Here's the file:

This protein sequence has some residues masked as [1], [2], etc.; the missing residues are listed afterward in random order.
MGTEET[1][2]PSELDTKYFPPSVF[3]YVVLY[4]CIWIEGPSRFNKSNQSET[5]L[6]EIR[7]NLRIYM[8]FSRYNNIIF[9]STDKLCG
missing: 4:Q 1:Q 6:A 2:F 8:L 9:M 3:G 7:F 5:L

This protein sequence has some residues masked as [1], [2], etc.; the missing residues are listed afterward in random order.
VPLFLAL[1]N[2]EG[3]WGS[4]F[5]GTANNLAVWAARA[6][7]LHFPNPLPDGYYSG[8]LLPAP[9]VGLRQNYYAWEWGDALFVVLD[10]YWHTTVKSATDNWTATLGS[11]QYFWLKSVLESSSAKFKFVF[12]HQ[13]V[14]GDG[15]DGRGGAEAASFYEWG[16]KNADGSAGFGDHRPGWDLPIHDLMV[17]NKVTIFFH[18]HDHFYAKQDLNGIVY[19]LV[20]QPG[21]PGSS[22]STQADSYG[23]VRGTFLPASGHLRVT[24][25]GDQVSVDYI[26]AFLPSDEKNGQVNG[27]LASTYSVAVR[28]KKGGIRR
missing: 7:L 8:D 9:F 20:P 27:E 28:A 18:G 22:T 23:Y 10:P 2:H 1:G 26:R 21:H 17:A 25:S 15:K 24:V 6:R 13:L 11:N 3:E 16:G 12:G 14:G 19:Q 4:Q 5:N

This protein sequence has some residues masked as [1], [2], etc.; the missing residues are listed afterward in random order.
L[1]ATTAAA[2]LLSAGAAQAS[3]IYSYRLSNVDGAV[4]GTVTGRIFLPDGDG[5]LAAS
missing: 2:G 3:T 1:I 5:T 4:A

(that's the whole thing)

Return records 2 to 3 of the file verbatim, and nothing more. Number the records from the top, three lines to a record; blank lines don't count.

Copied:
This protein sequence has some residues masked as [1], [2], etc.; the missing residues are listed afterward in random order.
VPLFLAL[1]N[2]EG[3]WGS[4]F[5]GTANNLAVWAARA[6][7]LHFPNPLPDGYYSG[8]LLPAP[9]VGLRQNYYAWEWGDALFVVLD[10]YWHTTVKSATDNWTATLGS[11]QYFWLKSVLESSSAKFKFVF[12]HQ[13]V[14]GDG[15]DGRGGAEAASFYEWG[16]KNADGSAGFGDHRPGWDLPIHDLMV[17]NKVTIFFH[18]HDHFYAKQDLNGIVY[19]LV[20]QPG[21]PGSS[22]STQADSYG[23]VRGTFLPASGHLRVT[24][25]GDQVSVDYI[26]AFLPSDEKNGQVNG[27]LASTYSVAVR[28]KKGGIRR
missing: 7:L 8:D 9:F 20:P 27:E 28:A 18:G 22:T 23:Y 10:P 2:H 1:G 26:R 21:H 17:A 25:S 15:K 24:V 6:R 13:L 11:N 3:E 16:G 12:G 14:G 19:Q 4:Q 5:N

This protein sequence has some residues masked as [1], [2], etc.; the missing residues are listed afterward in random order.
L[1]ATTAAA[2]LLSAGAAQAS[3]IYSYRLSNVDGAV[4]GTVTGRIFLPDGDG[5]LAAS
missing: 2:G 3:T 1:I 5:T 4:A